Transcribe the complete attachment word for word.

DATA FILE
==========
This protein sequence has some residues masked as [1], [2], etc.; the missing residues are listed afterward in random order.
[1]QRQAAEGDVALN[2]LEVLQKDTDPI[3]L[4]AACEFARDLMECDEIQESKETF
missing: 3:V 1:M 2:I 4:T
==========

This protein sequence has some residues masked as [1], [2], etc.; the missing residues are listed afterward in random order.
[1]QRQAAEGDVALN[2]LEVLQKDTDPI[3]L[4]AACEFARDLMECDEIQESKETF
missing: 3:V 1:M 2:I 4:T